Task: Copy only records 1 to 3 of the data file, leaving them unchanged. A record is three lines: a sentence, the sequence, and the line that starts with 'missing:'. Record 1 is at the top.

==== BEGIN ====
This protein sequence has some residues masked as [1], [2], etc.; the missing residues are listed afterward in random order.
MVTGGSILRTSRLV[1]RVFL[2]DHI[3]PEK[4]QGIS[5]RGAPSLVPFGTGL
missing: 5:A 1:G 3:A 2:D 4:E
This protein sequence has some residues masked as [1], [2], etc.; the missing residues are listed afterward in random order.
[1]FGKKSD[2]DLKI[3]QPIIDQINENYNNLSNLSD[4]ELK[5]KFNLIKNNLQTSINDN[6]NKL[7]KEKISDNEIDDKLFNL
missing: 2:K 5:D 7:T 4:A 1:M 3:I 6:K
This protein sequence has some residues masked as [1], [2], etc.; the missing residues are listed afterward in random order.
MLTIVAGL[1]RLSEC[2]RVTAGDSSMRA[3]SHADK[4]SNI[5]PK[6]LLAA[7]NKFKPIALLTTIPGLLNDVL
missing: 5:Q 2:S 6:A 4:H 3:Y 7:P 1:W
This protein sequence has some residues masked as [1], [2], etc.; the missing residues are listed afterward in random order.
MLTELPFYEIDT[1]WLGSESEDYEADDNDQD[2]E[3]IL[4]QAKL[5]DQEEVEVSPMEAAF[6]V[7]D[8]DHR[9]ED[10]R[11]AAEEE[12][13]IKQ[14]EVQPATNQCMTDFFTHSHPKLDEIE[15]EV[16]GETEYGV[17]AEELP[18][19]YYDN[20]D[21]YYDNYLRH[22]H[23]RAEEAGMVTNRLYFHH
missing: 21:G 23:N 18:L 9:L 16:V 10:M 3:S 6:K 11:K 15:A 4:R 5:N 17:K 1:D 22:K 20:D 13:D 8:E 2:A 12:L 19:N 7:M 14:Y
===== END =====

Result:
This protein sequence has some residues masked as [1], [2], etc.; the missing residues are listed afterward in random order.
MVTGGSILRTSRLV[1]RVFL[2]DHI[3]PEK[4]QGIS[5]RGAPSLVPFGTGL
missing: 5:A 1:G 3:A 2:D 4:E
This protein sequence has some residues masked as [1], [2], etc.; the missing residues are listed afterward in random order.
[1]FGKKSD[2]DLKI[3]QPIIDQINENYNNLSNLSD[4]ELK[5]KFNLIKNNLQTSINDN[6]NKL[7]KEKISDNEIDDKLFNL
missing: 2:K 5:D 7:T 4:A 1:M 3:I 6:K
This protein sequence has some residues masked as [1], [2], etc.; the missing residues are listed afterward in random order.
MLTIVAGL[1]RLSEC[2]RVTAGDSSMRA[3]SHADK[4]SNI[5]PK[6]LLAA[7]NKFKPIALLTTIPGLLNDVL
missing: 5:Q 2:S 6:A 4:H 3:Y 7:P 1:W